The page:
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Does the Internet Have A Carbon Footprint?

From: KQED
Series: QUEST
Length: 04:52

Server farms drive the Internet -- and global warming. How do we clean them up?

232servers160_small Server farms - those huge collections of computers that run the networks of Google, Yahoo, and other companies - are enormous users of energy. We look at efforts to make the information superhighway more efficient.

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Piece Description

Server farms - those huge collections of computers that run the networks of Google, Yahoo, and other companies - are enormous users of energy. We look at efforts to make the information superhighway more efficient.

Broadcast History

Aired twice locally during Morning Edition B segment, 5/16/08

Transcript

One of the biggest users of electricity in the United States ?and Jonathan Koomey hates to tell you this ? but it?s you. Every time you log onto the Web.
AMBI 1 room tone Koomey
ACT 1 When people are thinking about the Internet, they normally think about the computer on the desk, but behind that computer is a whole bunch of computers, running the network. Those computers use electricity.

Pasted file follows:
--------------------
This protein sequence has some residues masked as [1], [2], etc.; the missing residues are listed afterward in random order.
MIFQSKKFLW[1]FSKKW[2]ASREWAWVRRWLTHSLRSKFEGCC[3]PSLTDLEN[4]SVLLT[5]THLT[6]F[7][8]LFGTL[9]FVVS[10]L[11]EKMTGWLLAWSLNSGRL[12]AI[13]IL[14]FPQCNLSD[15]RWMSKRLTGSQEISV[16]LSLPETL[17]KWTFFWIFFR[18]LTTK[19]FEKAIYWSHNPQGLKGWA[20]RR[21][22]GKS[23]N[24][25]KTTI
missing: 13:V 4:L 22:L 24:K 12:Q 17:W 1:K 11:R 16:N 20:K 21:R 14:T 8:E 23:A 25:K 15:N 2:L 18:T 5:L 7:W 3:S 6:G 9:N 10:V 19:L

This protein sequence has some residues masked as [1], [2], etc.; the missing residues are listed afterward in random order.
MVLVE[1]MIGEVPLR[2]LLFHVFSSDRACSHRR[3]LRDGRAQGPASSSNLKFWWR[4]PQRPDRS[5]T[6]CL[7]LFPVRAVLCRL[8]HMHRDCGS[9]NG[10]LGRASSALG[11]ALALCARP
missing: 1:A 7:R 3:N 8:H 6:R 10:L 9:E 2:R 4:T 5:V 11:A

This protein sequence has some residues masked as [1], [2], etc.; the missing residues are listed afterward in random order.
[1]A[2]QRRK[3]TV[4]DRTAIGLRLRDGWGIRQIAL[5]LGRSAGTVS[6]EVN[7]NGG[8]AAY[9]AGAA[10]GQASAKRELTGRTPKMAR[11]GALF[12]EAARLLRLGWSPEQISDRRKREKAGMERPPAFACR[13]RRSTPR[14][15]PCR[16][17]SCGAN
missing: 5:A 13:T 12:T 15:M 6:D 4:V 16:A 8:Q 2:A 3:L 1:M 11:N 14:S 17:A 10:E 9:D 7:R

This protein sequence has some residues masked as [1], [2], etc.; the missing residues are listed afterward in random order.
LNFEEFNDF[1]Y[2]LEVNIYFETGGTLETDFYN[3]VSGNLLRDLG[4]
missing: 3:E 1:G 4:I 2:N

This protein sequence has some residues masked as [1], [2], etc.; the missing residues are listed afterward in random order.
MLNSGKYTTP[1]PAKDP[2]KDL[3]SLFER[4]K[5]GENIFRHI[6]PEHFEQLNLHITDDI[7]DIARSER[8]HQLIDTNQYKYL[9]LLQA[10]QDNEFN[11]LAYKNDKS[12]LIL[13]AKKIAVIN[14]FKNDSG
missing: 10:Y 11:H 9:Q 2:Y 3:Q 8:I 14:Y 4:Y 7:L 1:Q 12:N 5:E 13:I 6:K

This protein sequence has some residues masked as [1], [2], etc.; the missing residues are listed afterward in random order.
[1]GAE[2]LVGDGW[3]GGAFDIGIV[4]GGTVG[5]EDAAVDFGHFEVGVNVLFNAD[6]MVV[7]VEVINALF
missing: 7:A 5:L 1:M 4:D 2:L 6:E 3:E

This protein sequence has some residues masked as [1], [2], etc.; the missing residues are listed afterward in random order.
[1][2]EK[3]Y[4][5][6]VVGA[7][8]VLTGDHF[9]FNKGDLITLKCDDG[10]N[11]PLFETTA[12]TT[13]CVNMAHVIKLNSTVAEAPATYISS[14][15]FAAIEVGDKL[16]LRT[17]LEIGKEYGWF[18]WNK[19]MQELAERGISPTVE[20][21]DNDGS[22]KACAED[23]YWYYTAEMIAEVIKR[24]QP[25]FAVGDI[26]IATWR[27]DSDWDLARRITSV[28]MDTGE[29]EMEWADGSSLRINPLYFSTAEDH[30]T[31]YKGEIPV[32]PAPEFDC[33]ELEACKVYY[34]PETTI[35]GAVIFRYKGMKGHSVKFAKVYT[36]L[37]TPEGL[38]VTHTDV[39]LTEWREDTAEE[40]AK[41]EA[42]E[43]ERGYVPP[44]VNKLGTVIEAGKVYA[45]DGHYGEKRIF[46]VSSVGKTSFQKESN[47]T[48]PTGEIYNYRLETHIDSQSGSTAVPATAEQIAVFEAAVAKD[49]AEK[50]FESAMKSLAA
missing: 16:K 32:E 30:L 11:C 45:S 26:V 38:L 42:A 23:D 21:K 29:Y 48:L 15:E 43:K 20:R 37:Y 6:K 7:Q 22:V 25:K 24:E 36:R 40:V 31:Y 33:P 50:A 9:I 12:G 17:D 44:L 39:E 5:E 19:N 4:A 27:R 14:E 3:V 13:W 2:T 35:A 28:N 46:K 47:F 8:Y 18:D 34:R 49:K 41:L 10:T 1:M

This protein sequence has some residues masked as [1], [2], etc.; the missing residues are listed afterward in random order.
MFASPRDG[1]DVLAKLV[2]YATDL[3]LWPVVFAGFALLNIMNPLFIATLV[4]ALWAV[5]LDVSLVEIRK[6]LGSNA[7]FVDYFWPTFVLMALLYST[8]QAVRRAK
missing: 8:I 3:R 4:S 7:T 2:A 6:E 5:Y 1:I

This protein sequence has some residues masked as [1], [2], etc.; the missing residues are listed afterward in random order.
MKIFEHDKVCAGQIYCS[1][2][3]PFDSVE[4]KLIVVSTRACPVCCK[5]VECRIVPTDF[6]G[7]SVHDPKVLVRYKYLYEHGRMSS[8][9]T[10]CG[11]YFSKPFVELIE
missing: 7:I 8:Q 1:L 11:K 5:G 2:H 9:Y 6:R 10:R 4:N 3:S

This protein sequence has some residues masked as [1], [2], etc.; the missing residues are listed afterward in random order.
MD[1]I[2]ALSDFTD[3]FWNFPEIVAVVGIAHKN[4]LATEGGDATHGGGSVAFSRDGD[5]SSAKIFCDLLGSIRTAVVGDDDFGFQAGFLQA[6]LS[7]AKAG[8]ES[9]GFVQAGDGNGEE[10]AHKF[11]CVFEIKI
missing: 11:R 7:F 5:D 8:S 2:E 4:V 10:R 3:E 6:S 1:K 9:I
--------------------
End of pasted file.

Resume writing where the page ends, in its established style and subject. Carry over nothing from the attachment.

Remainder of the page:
They use a LOT of electricity, says Koomey, a Lawrence Berkeley National Lab scientist. The U-S Environmental Protection Agency estimates that in 2007, data centers used 61 billion kilowatt hours of electricity ? enough to run the entire state of Massachusetts for the year. And generating all that power, Koomey says, has big implications for our planet.
ACT 2 More than half of the electricity used in the United States is from coal. And coal?s one of the biggest sources of greenhouse gas emissio...
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Timing and Cues

Suggested Host Intro:

When you fire up your computer in the morning and go online ? chances are you?re not thinking of the environmental impact of the Internet. You might be surprised. The server facilities that keep us all connected gobble up nearly 2 percent of the electricity used in the U.S. Generating all that power carries a big price tag - in the form of greenhouse gas emissions. From California's Silicon Valley, KQED's David Gorn reports.

Related Website

http://www.kqed.org/quest/radio/server-farms